Newly Added Restricted Products Under RoHS2 Affects Manufacturing
In 2013, RoHS2 was created by the European Union legislation, nearly a decade after the original RoHS (Restriction of Hazardous Substances Directive) was implemented. RoHS2 is merely an evolution of RoHS1 that provides greater clarity on the legal scope of products that should adhere to the hazardous material guidelines. The combination of CE product categories and RoHS1 chemical limitations is the foundation for RoHS2 guidelines. The transition of product categories that were previously covered by CE into RoHS2 regulations will take place over a timeline that carries into 2019.
Since the CE Mark covers a wide arrange of product categories (See list below), the guidelines for specific testing requirements can vary. The mark on a product demonstrates that it has been tested before being released to the market. The CE mark is only required for products that need to be in compliance with EU regulations. The updates to RoHS2 revolve heavily around the opportunity to include a wider scope of products (from CE) that could benefit from the original RoHS requirements.
- Electrical equipment
- Electronic equipment
- Personal protective equipment
- Pressure equipment
- Medical devices
- Active implantable medical devices
- In vitro diagnostics
- Radio and telecommunications terminal equipment
- Simple pressure vessels
- Gas appliances
- Recreational craft
- Equipment and protective systems for use in explosive atmosphere
- Non-automatic weighing instruments
- Construction products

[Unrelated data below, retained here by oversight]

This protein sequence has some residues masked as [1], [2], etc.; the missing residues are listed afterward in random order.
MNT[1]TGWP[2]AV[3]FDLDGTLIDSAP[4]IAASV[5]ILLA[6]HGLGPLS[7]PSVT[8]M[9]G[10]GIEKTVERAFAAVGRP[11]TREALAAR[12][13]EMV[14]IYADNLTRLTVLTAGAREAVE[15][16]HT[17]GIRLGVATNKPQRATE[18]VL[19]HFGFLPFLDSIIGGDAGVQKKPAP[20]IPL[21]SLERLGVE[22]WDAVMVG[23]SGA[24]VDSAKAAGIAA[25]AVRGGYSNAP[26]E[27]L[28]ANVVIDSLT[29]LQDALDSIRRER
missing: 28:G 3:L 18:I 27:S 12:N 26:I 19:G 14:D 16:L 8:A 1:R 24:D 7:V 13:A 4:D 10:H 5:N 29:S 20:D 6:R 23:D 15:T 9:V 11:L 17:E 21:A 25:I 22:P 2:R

- Explosives for civil use
- New hot water boilers
- Measuring equipment
|Hazardous Compound||% Concentration Limitation|
|Cadmium (Cd)||100 ppm (0.01%)|
|Hexavalent Chromium (cr6+)||1,000 ppm (0.1%)|
|Lead (Pb)||1,000 ppm (0.1%)|
|Mercury (Hg)||1,000 ppm (0.1%)|
|Polybrominated biphenyls (PBB)||1,000 ppm (0.1%)|
|Polybrominated diphenyl ether (PBDE)||1,000 ppm (0.1%)|
Timeline for newly added products to comply with RoHS2 restrictions:
- July 2014 - Medical devices and monitoring and control instruments
- July 2016 - In vitro diagnostic medical devices covered
- July 2017 - Industrial monitoring and control equipment covered
- July 2019 - Electrical and electronic equipment outside of RoHS1
The Official Journal of the European Union highlights why its critical to involve the new restrictions:
"The available evidence indicates that measures on the collection, treatment, recycling and disposal of waste EEE as set out in Directive 2002/96/EC of the European Parliament and of the Council of 27 January 2003 on waste electrical and electronic equipment (WEEE) (8) problems associated with the heavy metals and flame retardants concerned. In spite of those measures, however, significant parts of waste EEE will continue to be found in the current disposal routes inside or outside the Union. Even if waste EEE were collected separately and submitted to recycling processes, its content of mercury, cadmium, lead, chromium VI, polybrominated biphenyls (PBB) and polybrominated diphenyl ethers (PBDE) would be likely to pose risks to health or the environment, especially when treated in less than optimal conditions."
With CE products now having heavier regulation on hazardous compounds, environmental and health risks will be reduced. Since CE has been incorporated into the requirements, exemptions are more transparent to manufacturers.
CLICK HERE to learn more about the exemptions and exclusions of RoHS2 to make sure you're in compliance.